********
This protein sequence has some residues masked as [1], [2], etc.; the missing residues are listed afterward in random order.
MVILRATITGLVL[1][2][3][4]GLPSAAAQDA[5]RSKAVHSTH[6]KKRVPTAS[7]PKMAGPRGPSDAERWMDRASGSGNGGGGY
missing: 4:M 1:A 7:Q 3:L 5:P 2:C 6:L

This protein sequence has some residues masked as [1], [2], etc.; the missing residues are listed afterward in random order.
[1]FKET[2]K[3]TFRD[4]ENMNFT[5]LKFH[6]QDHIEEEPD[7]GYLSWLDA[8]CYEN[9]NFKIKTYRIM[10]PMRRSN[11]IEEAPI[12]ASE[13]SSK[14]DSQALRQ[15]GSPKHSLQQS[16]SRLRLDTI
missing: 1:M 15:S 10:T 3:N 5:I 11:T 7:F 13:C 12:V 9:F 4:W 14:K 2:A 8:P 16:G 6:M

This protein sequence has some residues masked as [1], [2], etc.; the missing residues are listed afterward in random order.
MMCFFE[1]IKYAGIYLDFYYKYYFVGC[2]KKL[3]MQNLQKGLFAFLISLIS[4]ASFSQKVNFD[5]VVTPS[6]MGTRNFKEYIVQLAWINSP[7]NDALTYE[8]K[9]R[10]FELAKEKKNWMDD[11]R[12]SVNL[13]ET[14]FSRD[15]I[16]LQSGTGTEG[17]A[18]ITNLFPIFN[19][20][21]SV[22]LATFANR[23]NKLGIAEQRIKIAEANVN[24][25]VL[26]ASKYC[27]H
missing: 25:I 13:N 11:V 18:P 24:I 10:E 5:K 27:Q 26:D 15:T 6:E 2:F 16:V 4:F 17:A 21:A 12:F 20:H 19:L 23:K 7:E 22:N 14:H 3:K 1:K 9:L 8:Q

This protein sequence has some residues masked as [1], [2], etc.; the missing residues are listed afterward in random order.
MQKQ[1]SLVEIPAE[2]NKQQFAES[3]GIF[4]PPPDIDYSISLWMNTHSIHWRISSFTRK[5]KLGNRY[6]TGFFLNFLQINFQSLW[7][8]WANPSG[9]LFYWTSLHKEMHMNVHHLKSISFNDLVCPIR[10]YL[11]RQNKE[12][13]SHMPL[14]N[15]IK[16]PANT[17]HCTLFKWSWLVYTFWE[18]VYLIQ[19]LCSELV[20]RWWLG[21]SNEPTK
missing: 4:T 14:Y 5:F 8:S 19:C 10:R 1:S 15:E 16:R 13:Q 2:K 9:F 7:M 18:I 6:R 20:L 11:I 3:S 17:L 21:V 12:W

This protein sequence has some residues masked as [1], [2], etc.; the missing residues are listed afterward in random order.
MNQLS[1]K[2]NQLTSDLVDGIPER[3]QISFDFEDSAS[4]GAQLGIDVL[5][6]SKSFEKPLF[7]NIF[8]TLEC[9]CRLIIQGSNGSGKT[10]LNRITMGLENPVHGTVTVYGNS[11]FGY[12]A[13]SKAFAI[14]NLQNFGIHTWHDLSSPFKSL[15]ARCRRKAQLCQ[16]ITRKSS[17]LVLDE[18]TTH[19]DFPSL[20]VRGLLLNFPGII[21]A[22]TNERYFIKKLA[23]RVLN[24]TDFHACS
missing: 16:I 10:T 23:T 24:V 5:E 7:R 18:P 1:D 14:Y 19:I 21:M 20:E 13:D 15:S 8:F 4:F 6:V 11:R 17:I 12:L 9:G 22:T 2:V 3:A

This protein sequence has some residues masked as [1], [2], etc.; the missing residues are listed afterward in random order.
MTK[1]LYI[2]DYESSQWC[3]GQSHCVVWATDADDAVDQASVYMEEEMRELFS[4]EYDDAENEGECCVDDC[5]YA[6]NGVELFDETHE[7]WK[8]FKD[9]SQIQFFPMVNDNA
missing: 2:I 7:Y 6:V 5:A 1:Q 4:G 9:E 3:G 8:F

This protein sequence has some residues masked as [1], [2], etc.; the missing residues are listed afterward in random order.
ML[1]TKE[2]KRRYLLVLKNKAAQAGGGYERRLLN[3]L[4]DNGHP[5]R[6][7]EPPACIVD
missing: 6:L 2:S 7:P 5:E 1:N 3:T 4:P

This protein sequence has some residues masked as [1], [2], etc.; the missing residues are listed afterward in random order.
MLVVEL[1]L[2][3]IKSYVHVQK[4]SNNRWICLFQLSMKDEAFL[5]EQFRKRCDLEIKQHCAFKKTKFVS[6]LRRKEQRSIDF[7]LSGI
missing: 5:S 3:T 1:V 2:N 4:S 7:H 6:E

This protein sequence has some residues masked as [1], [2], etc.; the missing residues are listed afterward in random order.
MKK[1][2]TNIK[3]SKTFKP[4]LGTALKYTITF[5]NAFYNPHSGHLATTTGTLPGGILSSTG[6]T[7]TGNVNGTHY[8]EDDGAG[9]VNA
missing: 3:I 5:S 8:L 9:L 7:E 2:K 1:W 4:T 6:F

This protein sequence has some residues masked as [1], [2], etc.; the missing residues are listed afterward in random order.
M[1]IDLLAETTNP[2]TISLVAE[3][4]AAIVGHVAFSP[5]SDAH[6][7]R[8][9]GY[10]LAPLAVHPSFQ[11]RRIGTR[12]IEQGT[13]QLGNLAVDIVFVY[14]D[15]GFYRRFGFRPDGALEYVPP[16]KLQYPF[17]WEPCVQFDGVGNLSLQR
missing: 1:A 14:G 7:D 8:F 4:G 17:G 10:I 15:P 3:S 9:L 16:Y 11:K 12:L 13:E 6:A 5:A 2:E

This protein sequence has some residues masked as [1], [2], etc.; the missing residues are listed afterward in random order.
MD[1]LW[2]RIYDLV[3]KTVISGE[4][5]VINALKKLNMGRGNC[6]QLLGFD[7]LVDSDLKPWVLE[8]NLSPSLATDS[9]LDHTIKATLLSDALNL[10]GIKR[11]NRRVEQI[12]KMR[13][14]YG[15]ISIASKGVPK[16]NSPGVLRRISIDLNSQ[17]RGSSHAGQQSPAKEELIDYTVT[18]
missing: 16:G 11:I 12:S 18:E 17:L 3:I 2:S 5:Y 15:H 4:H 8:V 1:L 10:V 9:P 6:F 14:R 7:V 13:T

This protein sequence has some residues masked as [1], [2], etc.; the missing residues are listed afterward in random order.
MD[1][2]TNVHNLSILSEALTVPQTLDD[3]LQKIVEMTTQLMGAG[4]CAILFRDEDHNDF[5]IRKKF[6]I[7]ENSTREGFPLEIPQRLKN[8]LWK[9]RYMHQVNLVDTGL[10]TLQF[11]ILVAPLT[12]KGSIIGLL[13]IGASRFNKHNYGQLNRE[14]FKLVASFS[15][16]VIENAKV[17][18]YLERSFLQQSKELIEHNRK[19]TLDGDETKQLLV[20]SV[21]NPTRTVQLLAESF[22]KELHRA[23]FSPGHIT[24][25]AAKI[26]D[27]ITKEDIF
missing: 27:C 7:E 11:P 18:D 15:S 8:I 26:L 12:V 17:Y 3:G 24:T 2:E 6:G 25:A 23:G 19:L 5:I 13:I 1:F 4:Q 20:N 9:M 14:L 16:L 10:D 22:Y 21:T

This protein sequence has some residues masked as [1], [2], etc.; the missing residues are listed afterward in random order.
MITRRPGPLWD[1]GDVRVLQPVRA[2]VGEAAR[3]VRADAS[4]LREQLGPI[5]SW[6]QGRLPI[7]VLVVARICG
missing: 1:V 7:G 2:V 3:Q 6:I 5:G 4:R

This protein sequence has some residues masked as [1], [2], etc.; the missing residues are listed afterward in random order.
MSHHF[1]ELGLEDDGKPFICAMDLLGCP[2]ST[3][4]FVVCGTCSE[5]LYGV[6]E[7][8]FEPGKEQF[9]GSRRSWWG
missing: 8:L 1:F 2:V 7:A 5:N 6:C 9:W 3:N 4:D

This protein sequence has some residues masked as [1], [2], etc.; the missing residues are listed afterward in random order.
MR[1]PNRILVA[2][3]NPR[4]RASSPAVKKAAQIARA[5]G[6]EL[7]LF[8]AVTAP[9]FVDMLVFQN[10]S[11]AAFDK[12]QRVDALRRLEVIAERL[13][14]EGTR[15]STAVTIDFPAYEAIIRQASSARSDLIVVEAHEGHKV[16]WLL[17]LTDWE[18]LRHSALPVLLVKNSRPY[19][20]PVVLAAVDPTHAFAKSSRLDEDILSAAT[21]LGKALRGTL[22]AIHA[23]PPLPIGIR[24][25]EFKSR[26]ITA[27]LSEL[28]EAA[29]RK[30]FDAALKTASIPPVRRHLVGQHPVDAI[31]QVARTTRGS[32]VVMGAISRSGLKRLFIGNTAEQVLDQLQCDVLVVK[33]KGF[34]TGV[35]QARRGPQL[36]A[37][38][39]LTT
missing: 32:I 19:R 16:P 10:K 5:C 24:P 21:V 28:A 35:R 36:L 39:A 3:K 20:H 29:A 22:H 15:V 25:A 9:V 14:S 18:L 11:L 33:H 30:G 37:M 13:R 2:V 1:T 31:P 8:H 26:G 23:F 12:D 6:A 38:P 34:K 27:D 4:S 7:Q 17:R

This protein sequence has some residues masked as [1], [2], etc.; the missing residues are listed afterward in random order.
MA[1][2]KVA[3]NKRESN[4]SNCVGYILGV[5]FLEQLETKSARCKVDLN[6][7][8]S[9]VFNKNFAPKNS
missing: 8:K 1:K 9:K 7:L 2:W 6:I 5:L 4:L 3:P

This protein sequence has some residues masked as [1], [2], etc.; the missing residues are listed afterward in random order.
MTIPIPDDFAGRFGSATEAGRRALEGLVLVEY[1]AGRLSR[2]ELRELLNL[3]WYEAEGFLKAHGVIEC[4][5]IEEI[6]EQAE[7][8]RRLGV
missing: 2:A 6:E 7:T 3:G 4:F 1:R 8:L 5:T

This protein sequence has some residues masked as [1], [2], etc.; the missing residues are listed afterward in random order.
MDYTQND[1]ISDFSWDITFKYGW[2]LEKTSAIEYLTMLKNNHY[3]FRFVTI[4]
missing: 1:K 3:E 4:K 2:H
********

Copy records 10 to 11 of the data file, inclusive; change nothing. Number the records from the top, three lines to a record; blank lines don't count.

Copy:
This protein sequence has some residues masked as [1], [2], etc.; the missing residues are listed afterward in random order.
M[1]IDLLAETTNP[2]TISLVAE[3][4]AAIVGHVAFSP[5]SDAH[6][7]R[8][9]GY[10]LAPLAVHPSFQ[11]RRIGTR[12]IEQGT[13]QLGNLAVDIVFVY[14]D[15]GFYRRFGFRPDGALEYVPP[16]KLQYPF[17]WEPCVQFDGVGNLSLQR
missing: 1:A 14:G 7:D 8:F 4:G 17:G 10:I 15:P 3:S 9:L 16:Y 11:K 12:L 13:E 6:A 5:A 2:E

This protein sequence has some residues masked as [1], [2], etc.; the missing residues are listed afterward in random order.
MD[1]LW[2]RIYDLV[3]KTVISGE[4][5]VINALKKLNMGRGNC[6]QLLGFD[7]LVDSDLKPWVLE[8]NLSPSLATDS[9]LDHTIKATLLSDALNL[10]GIKR[11]NRRVEQI[12]KMR[13][14]YG[15]ISIASKGVPK[16]NSPGVLRRISIDLNSQ[17]RGSSHAGQQSPAKEELIDYTVT[18]
missing: 16:G 11:I 12:S 18:E 17:L 3:I 2:S 5:Y 15:H 4:H 8:V 1:L 10:V 9:P 6:F 14:R 7:V 13:T